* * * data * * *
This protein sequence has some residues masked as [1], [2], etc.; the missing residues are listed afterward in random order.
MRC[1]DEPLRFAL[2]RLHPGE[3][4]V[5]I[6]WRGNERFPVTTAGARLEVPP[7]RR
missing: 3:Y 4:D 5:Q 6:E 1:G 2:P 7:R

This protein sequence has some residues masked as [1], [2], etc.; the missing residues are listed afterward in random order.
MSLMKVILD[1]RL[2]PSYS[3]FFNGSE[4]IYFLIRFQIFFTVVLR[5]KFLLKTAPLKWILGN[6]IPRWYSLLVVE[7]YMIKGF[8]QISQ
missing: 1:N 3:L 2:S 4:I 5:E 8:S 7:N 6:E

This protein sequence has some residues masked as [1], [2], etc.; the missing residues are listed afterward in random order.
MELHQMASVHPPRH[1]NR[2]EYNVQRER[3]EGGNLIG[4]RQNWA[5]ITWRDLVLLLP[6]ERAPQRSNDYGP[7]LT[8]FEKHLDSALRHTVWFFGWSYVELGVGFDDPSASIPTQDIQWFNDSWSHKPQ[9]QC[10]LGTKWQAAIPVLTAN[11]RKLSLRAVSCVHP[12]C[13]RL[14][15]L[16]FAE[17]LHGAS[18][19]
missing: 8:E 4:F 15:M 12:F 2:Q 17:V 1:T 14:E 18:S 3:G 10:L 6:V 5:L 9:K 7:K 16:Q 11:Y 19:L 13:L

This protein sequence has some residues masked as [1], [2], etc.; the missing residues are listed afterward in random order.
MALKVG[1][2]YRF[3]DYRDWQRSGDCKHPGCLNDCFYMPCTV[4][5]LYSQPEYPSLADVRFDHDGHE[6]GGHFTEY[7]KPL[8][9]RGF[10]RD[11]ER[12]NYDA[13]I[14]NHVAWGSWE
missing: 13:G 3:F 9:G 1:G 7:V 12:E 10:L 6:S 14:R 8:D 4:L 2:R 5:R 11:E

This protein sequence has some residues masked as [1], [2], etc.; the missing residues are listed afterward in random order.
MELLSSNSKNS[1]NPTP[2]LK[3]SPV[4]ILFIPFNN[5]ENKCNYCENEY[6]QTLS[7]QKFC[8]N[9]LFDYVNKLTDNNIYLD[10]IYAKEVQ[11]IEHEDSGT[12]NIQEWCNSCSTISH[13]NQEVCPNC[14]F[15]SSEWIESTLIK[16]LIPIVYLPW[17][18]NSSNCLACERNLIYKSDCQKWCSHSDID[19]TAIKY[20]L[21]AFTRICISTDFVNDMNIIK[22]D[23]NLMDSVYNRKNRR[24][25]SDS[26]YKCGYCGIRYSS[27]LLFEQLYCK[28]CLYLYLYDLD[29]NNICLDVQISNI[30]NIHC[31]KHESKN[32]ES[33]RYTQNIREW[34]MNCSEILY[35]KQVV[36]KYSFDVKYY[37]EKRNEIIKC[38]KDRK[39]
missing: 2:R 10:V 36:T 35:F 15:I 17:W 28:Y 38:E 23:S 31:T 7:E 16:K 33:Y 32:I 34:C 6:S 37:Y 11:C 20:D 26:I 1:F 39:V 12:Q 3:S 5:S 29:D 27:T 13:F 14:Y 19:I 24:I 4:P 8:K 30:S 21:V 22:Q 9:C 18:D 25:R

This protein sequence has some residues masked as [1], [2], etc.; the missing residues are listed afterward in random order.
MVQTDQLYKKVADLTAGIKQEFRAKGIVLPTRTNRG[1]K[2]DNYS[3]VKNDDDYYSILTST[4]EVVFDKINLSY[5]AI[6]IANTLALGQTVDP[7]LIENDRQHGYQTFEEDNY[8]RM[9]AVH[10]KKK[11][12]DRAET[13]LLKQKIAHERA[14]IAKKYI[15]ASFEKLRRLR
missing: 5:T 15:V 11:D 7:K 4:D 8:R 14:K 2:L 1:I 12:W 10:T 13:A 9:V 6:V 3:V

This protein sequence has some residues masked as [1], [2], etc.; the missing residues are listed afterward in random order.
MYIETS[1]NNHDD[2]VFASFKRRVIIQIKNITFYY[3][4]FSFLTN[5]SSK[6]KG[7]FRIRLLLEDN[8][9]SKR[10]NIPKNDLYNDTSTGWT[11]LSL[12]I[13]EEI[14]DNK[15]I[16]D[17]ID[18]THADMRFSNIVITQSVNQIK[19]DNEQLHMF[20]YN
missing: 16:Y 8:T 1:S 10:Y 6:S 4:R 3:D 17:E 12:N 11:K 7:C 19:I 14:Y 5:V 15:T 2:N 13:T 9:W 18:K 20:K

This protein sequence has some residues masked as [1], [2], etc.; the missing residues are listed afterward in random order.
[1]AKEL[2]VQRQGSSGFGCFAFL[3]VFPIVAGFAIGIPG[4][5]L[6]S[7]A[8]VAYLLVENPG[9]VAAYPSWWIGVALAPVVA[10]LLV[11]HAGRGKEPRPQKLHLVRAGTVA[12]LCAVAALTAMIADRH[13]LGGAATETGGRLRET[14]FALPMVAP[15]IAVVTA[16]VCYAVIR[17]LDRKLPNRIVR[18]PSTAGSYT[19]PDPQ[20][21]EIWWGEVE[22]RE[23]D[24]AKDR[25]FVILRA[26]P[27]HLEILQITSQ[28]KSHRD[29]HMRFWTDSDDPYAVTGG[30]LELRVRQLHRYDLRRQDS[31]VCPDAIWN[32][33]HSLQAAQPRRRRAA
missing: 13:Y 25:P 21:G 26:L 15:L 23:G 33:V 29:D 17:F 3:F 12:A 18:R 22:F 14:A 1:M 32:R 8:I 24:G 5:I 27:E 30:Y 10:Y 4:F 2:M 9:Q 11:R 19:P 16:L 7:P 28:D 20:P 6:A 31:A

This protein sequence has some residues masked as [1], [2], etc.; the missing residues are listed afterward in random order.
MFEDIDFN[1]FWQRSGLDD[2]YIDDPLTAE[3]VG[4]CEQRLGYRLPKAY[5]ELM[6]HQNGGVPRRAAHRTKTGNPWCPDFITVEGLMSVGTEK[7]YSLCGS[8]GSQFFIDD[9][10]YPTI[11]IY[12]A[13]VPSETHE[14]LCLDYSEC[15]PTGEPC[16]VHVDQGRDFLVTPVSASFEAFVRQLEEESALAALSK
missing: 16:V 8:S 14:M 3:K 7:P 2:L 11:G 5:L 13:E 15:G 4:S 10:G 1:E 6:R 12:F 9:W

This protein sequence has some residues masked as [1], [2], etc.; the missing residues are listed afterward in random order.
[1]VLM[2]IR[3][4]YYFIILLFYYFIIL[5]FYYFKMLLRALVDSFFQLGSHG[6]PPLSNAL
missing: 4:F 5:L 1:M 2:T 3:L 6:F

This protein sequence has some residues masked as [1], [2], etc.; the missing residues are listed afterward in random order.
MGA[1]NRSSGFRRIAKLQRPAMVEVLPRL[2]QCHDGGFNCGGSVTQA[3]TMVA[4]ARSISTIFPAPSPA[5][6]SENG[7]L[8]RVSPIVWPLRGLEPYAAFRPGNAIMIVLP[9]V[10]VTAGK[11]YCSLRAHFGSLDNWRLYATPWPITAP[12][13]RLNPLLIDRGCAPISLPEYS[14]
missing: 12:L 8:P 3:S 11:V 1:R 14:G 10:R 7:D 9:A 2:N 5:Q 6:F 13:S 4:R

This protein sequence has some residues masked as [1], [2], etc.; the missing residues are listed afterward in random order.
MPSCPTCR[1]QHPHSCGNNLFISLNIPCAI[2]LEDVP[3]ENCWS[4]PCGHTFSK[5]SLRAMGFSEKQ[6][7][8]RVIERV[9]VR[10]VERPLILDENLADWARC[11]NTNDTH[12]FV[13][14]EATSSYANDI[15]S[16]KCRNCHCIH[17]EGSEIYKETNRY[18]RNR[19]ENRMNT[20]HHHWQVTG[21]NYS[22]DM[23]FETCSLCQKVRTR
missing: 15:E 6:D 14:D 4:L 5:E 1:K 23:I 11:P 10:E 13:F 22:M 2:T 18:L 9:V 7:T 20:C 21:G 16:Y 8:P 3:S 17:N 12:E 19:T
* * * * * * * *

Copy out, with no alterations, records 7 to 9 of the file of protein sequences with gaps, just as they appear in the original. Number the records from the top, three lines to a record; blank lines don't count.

This protein sequence has some residues masked as [1], [2], etc.; the missing residues are listed afterward in random order.
MYIETS[1]NNHDD[2]VFASFKRRVIIQIKNITFYY[3][4]FSFLTN[5]SSK[6]KG[7]FRIRLLLEDN[8][9]SKR[10]NIPKNDLYNDTSTGWT[11]LSL[12]I[13]EEI[14]DNK[15]I[16]D[17]ID[18]THADMRFSNIVITQSVNQIK[19]DNEQLHMF[20]YN
missing: 16:Y 8:T 1:S 10:Y 6:S 4:R 3:D 17:E 12:N 11:K 7:C 19:I 14:Y 5:V 15:T 2:N 13:T 9:W 18:K 20:K

This protein sequence has some residues masked as [1], [2], etc.; the missing residues are listed afterward in random order.
[1]AKEL[2]VQRQGSSGFGCFAFL[3]VFPIVAGFAIGIPG[4][5]L[6]S[7]A[8]VAYLLVENPG[9]VAAYPSWWIGVALAPVVA[10]LLV[11]HAGRGKEPRPQKLHLVRAGTVA[12]LCAVAALTAMIADRH[13]LGGAATETGGRLRET[14]FALPMVAP[15]IAVVTA[16]VCYAVIR[17]LDRKLPNRIVR[18]PSTAGSYT[19]PDPQ[20][21]EIWWGEVE[22]RE[23]D[24]AKDR[25]FVILRA[26]P[27]HLEILQITSQ[28]KSHRD[29]HMRFWTDSDDPYAVTGG[30]LELRVRQLHRYDLRRQDS[31]VCPDAIWN[32][33]HSLQAAQPRRRRAA
missing: 13:Y 25:P 21:G 26:L 15:L 23:G 33:V 29:D 17:F 3:F 12:A 18:R 22:F 14:A 1:M 32:R 8:I 24:G 5:I 27:E 30:Y 10:Y 4:F 2:M 9:Q 11:R 19:P 16:L 7:P 28:D 20:P 6:A 31:A

This protein sequence has some residues masked as [1], [2], etc.; the missing residues are listed afterward in random order.
MFEDIDFN[1]FWQRSGLDD[2]YIDDPLTAE[3]VG[4]CEQRLGYRLPKAY[5]ELM[6]HQNGGVPRRAAHRTKTGNPWCPDFITVEGLMSVGTEK[7]YSLCGS[8]GSQFFIDD[9][10]YPTI[11]IY[12]A[13]VPSETHE[14]LCLDYSEC[15]PTGEPC[16]VHVDQGRDFLVTPVSASFEAFVRQLEEESALAALSK
missing: 16:V 8:S 14:M 3:K 7:P 2:L 11:G 5:L 13:E 15:G 4:S 10:G 1:E 6:R 12:F 9:W